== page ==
U.S. Economic Crises Since 1990

The following is an excerpt of the U.S. economy from the CIA’s The World Factbook site:

The US has the largest and most technologically powerful economy in the world, with a per capita GDP of $47,200. In this market-oriented economy, private individuals and business firms make most of the decisions, and the federal and state governments buy needed goods and services predominantly in the private marketplace. US business firms enjoy greater flexibility than their counterparts in Western Europe and Japan in decisions to expand capital plant, to lay off surplus workers, and to develop new products.

While the U.S. has the largest economy in the world, it is also vulnerable to economic crises of all forms and sizes. Due to structural and political setup, the U.S. economy follows a boom and bust cycle with expansion and contraction occurring every few years or so. Accordingly fortunes are made and lost.

The following graphic illustrates my point with all the major events faced by the U.S. economy since 1990:

Click to enlarge

Source: Time to reconsider stocks, Fidelity Viewpoints

Dr. Claus te Wildt, the author of the above report notes that the Dow Jones Industrials Average(DJIA) more than quadrupled from about 2,500 in September of 1990 to over 12,000 in February of this year. He says this performance shows the power of equities and the strength of the U.S. economy.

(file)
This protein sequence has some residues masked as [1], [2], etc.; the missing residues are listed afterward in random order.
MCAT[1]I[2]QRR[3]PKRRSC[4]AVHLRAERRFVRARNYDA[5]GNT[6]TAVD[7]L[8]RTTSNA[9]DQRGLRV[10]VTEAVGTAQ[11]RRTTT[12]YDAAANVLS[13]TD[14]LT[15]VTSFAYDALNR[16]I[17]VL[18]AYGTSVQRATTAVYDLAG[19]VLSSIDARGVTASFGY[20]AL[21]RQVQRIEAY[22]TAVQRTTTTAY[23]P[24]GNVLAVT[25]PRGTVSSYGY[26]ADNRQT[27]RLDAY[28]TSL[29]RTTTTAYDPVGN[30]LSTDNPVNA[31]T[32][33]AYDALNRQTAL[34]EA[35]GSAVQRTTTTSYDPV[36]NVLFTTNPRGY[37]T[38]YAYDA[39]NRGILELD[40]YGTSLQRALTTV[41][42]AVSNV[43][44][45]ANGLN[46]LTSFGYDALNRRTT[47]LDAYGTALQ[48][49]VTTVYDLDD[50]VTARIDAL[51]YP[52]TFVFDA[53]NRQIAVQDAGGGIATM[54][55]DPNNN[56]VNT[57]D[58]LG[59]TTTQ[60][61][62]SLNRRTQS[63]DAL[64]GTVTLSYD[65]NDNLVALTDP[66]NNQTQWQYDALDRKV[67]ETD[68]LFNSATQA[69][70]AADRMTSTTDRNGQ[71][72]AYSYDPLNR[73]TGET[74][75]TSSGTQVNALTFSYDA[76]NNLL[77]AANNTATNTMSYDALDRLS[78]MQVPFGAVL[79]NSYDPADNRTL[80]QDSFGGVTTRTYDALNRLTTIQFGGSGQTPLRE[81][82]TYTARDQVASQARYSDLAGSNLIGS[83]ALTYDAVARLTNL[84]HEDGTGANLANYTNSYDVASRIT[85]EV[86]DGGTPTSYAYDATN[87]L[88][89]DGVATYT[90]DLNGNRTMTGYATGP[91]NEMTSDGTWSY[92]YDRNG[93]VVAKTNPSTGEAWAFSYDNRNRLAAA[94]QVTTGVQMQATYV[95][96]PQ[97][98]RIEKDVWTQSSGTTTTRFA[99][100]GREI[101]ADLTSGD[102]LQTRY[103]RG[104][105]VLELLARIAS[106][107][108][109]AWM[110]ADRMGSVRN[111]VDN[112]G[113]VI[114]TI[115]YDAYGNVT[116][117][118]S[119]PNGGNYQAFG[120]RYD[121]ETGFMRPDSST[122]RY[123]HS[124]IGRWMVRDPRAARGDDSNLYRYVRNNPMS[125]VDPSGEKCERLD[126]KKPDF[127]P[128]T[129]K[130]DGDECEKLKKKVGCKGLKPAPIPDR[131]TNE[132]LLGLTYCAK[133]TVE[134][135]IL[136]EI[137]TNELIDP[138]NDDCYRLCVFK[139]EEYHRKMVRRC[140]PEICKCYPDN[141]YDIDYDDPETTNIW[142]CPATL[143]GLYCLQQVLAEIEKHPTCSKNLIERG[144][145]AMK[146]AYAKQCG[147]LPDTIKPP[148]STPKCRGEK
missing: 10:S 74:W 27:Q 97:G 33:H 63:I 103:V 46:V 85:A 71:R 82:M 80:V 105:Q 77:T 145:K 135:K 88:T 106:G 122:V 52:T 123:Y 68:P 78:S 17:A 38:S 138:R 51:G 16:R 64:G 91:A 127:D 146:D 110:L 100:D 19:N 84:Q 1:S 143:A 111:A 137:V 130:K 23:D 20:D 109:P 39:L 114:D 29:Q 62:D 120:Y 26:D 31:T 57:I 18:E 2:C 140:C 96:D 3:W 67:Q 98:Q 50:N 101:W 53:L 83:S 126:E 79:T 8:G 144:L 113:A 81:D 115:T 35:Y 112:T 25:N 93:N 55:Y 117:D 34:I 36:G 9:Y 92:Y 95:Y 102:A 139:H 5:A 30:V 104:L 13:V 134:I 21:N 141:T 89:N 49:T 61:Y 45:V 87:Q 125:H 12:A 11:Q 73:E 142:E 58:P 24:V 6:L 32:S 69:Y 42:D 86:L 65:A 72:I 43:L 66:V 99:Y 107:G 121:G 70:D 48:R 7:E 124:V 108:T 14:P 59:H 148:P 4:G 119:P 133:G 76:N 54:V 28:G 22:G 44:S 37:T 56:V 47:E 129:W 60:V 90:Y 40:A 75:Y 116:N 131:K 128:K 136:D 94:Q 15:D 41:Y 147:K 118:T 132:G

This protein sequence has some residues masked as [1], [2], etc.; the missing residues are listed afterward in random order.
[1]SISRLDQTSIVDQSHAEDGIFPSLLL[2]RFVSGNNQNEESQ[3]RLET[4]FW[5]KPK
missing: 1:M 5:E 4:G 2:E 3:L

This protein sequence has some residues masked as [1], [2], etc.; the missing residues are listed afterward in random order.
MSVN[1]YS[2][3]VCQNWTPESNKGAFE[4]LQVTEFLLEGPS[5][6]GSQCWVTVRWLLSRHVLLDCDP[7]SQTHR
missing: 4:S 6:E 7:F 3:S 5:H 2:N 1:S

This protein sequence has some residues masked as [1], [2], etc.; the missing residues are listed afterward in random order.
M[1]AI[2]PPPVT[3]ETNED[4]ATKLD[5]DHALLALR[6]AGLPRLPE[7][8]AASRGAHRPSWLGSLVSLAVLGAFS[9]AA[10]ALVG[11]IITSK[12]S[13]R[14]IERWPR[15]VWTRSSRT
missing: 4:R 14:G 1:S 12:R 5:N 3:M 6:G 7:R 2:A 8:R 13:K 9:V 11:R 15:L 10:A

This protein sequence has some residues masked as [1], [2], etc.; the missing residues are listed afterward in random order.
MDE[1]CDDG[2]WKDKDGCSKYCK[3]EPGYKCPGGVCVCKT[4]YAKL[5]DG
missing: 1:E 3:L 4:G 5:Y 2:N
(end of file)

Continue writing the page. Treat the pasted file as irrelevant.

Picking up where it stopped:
However he ignores to mention certain important facts in his report such as comparing the DJIA performance in shorter periods.The DJIA reached 10,000 for the first time in March 1999. At the start of 2000, it stood at 11,501.By the end of December,2010 it stood at just 11,577 which implies that the index basically went nowhere in a decade.Furthermore last Friday it closed at 11,240 which is lower than the 11,501 at the beginning of 2000. So we can conclude that a high number of economic crises in short time periods such as two decades adversely affects the performance of equities.

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